They do the wardrobe consult over Skype and text, but of course once you actually get into wardrobe, you realize that the producers who interviewed you and the wardrobe people are not on the same page. Also, the wardrobe people know exactly what looks good on screen and what doesn’t. I was pleasantly surprised when the wardrobe lady complimented my taste in clothing, and then not happy as she started knocking off pieces that would give the camera trouble. Needless to say, we had conversations about it, and I deferred to her expertise. We ended up compromising on the choice of outfits. I wasn’t ecstatic about it, but I wasn’t displeased either, then came the fun part.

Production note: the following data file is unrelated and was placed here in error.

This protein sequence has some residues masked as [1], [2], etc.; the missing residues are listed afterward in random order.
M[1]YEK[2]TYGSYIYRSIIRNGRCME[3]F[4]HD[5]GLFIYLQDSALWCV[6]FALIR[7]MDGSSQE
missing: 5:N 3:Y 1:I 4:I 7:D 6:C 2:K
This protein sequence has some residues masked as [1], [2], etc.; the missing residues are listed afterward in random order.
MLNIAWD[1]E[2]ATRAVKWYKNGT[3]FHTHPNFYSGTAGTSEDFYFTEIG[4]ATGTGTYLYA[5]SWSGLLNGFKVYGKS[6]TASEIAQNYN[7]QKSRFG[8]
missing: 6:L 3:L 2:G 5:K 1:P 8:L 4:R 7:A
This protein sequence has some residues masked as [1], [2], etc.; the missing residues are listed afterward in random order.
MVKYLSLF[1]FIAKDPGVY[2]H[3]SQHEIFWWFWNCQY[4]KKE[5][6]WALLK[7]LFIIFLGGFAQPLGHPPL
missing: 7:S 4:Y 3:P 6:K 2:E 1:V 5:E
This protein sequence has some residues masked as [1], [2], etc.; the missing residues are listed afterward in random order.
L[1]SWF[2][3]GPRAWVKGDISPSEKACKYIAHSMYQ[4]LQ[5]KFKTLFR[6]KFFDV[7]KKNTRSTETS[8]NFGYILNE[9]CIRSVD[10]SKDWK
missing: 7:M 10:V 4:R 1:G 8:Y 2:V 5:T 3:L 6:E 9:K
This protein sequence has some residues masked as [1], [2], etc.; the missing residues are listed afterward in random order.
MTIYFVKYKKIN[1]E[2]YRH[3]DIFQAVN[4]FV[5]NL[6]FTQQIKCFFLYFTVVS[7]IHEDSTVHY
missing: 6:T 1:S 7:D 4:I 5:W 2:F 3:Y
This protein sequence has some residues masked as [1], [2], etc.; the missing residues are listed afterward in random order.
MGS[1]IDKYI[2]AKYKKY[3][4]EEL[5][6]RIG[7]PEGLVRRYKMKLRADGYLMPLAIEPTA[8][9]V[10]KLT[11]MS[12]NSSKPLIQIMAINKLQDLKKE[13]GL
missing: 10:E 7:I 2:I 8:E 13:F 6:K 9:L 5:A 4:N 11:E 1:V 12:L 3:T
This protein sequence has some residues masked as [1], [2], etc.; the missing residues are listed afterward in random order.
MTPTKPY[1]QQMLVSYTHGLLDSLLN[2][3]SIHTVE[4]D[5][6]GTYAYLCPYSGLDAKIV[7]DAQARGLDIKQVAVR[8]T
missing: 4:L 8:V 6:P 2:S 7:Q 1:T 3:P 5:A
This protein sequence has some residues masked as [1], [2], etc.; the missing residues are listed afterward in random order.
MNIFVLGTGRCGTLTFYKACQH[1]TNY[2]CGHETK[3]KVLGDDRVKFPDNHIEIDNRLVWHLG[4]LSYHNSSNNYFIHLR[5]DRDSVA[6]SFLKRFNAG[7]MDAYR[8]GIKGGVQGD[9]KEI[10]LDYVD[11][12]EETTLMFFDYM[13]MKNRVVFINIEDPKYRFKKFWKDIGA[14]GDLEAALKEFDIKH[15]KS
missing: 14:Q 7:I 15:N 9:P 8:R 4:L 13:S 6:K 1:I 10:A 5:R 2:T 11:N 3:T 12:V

I’ve gotten mic’d up before, and you realize quickly that the mic picks up everything. You learn to tell the sound guy (who hears everything but you don’t necessarily see) that you’re going to the bathroom so he turns off your mic, or that you’re about to eat. Of course, all of this changes on a reality show because they literally want to pick up everything. That mic is always hot, and that was something that was drilled into my head. Before I left to go shoot this in LA, I was working on set and started chatting with one of the PAs. I told her about flying out to do the show and she gave me the stink eye. She looked me up and down and asked if I knew who she was. I literally had no clue. Turns out she was a contestant on America’s Next Top Model [her IG: smile4kyle]. We ended up chatting for a long time and Kyle educated me about what it was like to be on reality TV, and I can honestly say that without her even limited guidance, I would’ve made huge blunders.